Nissan Pathfinder V6 T-Spec

Seven seats and unstoppable off-road performance courtesy of a specially tuned Nissan 350Z engine... Whatever you are looking for in a new car, the 4.0-litre Pathfinder V6 offers something for everyone - but will that make it a hit with SUV buyers?

The Pathfinder is without doubt one of the best-value 4x4s available. However, while the new V6 model is smooth and swift, its running costs and price premium mean most buyers will be better off with the more frugal 2.5-litre diesel. Buy one of these before the month's end and you will get £2,000-worth of electrical kit free, too.

Seven seats and unstoppable off-road performance courtesy of a specially tuned Nissan 350Z engine... Whatever you are looking for in a new car, the 4.0-litre Pathfinder V6 offers something for everyone - but will that make it a hit with SUV buyers?

While demand for 'big' cars is growing, as proved by the popularity of, say, BMW's X5 and Volvo's XC90, customer support for off-road-biased 4x4s is dwindling. Yet it's hard not to see the Pathfinder's appeal. Its Tonka Toy looks and huge dimensions give it a truly enormous cabin. Fold down all the seats and you have a fully flat van-like capacity, and in five-passenger mode the boot is still on a par with that of a large estate.

All the car needs is a class-leading engine. As with Nissan's Murano, the new petrol model gets a modified version of the hot 350Z's V6. Enlarged to 4.0 litres, the motor develops 265bhp and 385Nm of torque.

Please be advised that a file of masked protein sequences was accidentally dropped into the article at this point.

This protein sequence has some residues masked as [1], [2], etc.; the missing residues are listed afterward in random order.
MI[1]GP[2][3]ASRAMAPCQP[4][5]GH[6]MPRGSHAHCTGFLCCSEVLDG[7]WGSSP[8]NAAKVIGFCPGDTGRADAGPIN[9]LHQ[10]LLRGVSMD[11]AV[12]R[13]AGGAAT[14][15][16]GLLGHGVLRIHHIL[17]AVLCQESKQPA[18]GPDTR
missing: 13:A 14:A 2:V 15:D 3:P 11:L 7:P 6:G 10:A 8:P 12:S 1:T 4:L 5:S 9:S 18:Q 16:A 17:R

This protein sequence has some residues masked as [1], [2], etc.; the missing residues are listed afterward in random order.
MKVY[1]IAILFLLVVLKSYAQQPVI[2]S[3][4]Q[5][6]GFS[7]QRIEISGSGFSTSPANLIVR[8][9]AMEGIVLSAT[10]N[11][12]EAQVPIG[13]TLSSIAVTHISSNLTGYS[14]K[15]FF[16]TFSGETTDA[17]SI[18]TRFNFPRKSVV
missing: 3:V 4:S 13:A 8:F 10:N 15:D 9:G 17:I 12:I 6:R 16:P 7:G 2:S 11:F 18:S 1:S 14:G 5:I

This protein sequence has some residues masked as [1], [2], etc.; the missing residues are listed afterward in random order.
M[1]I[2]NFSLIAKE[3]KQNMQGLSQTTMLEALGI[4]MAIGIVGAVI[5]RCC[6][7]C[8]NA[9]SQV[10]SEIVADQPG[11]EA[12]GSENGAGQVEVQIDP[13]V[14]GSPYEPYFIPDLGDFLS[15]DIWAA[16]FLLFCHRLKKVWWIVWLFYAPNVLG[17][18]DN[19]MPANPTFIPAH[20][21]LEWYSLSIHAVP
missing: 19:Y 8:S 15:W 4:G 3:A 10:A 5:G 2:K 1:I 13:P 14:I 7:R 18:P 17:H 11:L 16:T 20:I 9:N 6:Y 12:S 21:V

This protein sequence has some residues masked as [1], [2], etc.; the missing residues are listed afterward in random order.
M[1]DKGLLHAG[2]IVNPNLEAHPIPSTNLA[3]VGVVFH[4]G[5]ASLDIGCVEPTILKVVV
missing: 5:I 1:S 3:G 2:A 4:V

Given the Pathfinder's girth, performance is impressive. Once the automatic gearbox has kicked down, brisk acceleration is accompanied by a throaty hum from under the bonnet, while 0-60mph takes only 8.9 seconds. In some circumstances the acceleration is too much for the Nissan to take, as the chassis is more suited to mud than tarmac.

That said, there is real merit to the Pathfinder's all-spring suspension. While it lacks the refinement or adjustability of air systems offered on the likes of the new Land Rover Discovery, the set-up does give reasonable insulation against road noise. On long motorway cruises the car feels comfortable, and its relaxing nature is further aided by huge ground clearance and excellent visibility.

There is, of course, a downside to having such a big petrol engine. Economy of 20.9mpg is likely to be the best you could hope for in the real world, and CO2 emissions of 327g/km will do little to help the bloated running costs.

At £33,960, the V6 T-Spec costs £3,300 more than the equivalent diesel. Both models have enough kit to put rivals to shame, with superb birdview DVD-based satellite-navigation, Blue-tooth connectivity and a rear parking camera as standard. Ultimately, though, if performance is your top priority, don't buy a 4x4. The Pathfinder makes far more sense as an oil-burner.

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